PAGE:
Southeast Asia’s Biggest Car Manufacturer to Spend $64 Million on New R&D Center

By webadmin on 03:32 pm Jul 14, 2012
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ID/Damiana N. Simanjuntak

ID/Damiana N. Simanjuntak

Astra Daihatsu Motor, the biggest car manufacturer in Southeast Asia, has set aside Rp 600 billion ($64 million) to build a research and development center in Indonesia, its president director Sudirman Maman Rusdi said on Thursday.

Astra Daihatsu Motor serves the main global production base for Daihatsu, Japan’s oldest car manufacturer.

“The first phase of construction has begun, with an investment of Rp 150 billion,” said Sudirman, who is also the chairman of the Association of Indonesian Automotive Industries (Gaikindo).

Sudirman made the comments after a meeting with Industry Minister M.S. Hidayat in Jakarta on Thursday.

Phases 2 and 3 of construction will cost Rp 500 billion, Sudirman said, without elaborating.

Astra Daihatsu Motor is a joint venture between Japanese car maker Daihatsu Motor and Indonesia’s Astra International. Its most popular product is the Daihatsu Xenia, one of the nation’s best-selling cars.

The Rp 600 billion investment for the research center will not come out of the funds set aside to build a new assembly plant in Indonesia, Sudirman said.

Sudirman said earlier this year that Astra Daihatsu Motor planned to spend $233.3 million on the new plant to boost annual production capacity to 430,000 from 330,000. The new plant, which is expect to be finished in October, will be fully operational in 2013, he said.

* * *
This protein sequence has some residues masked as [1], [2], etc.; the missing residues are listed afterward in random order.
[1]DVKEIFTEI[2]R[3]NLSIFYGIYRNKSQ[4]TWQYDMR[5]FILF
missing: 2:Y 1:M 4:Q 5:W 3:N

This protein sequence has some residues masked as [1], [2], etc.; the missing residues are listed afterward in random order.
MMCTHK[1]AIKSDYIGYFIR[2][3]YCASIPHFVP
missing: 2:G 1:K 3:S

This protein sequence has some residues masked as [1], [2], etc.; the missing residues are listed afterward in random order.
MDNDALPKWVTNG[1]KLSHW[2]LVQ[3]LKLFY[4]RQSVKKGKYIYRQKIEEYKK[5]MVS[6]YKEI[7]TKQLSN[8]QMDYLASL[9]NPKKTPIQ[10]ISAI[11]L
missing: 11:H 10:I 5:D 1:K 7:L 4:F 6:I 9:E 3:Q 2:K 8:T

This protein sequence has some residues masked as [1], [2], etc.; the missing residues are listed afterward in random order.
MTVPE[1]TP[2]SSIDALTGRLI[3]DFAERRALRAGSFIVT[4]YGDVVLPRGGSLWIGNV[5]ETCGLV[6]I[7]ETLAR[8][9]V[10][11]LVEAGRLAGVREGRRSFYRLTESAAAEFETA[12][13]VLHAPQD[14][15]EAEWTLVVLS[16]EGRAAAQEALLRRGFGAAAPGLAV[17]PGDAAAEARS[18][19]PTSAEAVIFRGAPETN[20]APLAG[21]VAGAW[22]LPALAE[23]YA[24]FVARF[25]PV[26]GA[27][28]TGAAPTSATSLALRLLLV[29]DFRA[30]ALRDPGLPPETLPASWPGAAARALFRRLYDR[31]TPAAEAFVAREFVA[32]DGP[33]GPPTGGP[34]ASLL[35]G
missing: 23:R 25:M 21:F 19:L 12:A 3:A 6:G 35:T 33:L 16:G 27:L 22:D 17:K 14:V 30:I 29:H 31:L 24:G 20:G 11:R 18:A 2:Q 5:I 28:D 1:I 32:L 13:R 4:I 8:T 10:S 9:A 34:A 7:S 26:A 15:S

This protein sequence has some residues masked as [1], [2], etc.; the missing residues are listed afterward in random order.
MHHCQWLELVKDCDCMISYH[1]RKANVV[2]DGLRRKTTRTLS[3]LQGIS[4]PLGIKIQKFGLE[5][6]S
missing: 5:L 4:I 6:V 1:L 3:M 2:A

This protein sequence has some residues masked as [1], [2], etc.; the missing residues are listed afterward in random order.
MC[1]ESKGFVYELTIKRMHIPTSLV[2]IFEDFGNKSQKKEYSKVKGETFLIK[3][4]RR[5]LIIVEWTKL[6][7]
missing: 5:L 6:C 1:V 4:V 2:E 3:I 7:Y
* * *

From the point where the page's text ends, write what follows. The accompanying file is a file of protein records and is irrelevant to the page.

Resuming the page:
Both the research center and the plant are located in Karawang, West Java.

Budi Darmadi, director of technology-based industry at the Industry Ministry, said Daihatsu’s investments showed its commitment to Indonesia. “It means Daihatsu intends to stay for the long term,” he added.

Total industry car sales rose to 534,876 units in the first six months compared to 417,672 in the first half of 2011. Astra Daihatsu Motor sold 101,639 cars in June, a record monthly high.

Astra International also sells other cars, including Toyotas, Peugeots and Isuzus.

In the first half, Astra International sold 301,636 cars in Indonesia, enough for a 56.35 percent market share.

Daihatsu contributed 26.62 percent of Astra International’s total car sales in the first half, ranking second behind Toyota, which had 202,519 units of car sales.

Indonesia’s growing middle class and cheap borrowing costs have boosted the domestic car industry. Indonesia seeks to overtake Thailand as the biggest car market in the region, and new sales records are frequently achieved.

However, the automotive industry expects new car financing regulations imposed last month to negatively impact sales growth this year.